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Learning Activity: Paradox Castle



Leaders must face what can feel like an endless series of paradoxes. Struggling to hold onto truths that tend to clash yet remain both valid is excellent training for the need to make careful strategic, compassionate, courageous decisions.

Purpose:
Explore the impact on perception of paradox and its implications for achieving success.

Materials:
Large prints, posters, or slides of paints by M.C. Escher (and other painters with a flair for painting paradoxical situations.)

Process
  1. Discuss the meaning of paradox. Ask: What are some examples of paradox in your world? In movies? In art? In leadership?
  2. Show two or more works of paradoxical art. Allow several minutes of silent reflection.
  3. Break into groups of four who must silently depict the motions of a day in the mental world of the painters presented, taking care to bring out a sense of paradox. Stress the silence. (Allow several minutes. If a group struggles, silently signal them to quietly provide musical / percussion background for another group. They may struggle with this as well - it helps to prepare your group with previous musical improvisation exercises. You could also play atmospheric music in the back ground, something meditative.)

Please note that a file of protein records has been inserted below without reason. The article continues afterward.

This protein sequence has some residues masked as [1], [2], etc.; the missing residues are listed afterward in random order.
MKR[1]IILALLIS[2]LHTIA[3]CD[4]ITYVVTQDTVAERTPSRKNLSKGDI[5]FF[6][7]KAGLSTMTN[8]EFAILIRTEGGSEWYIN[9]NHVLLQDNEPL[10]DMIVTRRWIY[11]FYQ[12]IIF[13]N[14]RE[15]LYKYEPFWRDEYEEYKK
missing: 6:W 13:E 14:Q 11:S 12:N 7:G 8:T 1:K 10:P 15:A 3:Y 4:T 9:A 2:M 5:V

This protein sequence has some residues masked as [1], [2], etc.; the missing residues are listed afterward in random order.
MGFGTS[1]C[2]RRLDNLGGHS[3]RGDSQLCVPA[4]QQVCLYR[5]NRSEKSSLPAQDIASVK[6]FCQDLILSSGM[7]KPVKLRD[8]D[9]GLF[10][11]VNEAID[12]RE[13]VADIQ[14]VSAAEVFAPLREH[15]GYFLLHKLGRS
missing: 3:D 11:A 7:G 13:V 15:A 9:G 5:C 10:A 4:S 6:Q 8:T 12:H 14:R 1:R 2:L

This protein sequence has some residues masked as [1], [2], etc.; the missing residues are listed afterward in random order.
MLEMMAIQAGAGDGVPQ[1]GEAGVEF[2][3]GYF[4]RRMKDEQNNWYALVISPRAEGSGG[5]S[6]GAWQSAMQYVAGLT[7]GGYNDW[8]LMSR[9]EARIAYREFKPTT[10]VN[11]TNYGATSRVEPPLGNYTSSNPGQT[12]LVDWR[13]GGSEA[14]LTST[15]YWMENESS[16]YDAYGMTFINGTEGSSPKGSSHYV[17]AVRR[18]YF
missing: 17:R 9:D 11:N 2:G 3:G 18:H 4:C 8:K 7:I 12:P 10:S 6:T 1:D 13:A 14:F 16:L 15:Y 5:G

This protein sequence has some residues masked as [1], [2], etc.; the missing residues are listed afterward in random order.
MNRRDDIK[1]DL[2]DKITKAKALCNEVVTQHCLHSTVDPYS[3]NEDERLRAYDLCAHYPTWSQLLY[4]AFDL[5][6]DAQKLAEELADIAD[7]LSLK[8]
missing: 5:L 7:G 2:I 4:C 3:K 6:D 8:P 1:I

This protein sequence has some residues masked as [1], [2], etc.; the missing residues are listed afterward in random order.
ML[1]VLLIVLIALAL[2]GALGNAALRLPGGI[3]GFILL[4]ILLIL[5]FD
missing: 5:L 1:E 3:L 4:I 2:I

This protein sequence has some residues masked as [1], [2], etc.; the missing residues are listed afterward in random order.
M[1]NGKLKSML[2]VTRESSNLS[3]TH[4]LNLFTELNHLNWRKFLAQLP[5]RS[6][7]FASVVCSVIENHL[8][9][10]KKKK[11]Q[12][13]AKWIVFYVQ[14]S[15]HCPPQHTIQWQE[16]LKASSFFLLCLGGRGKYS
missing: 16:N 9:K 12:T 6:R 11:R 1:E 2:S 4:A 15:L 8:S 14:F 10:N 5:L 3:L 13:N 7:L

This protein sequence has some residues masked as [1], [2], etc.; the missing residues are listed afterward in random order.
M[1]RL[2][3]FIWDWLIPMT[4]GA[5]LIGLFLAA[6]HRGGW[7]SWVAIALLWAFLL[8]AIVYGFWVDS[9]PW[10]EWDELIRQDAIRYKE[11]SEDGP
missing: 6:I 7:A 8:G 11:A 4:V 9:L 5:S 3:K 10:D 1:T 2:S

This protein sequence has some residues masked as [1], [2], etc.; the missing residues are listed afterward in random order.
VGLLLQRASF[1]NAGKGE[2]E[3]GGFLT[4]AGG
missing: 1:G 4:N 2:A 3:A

Debrief:
  • What are the visual cues of paradox?
  • What are the benefits of embracing a sense of paradox?
  • What transforming processes might tease-out more precise and concrete meaning from a paradox?
  • What does paradox look like in the business world? In the not-for-profit world? In education? Theological world? World of interpersonal relationships?
  • What can you do with this new sense of paradox to enhance or transform one of your important relationships?
Image retrieved 27 December 2018 at: 



Image retrieved 27 December 2018 at:


"The curious paradox is that when I accept myself just as I am, then I can change."
-- Carl R. Rogers, On Becoming a Person: A Therapist's View of Psychotherapy

"All generalizations are false, including this one."
-- Albert Einstein




"This Is Not a Pipe" image retrieved 27 December 2018 from:



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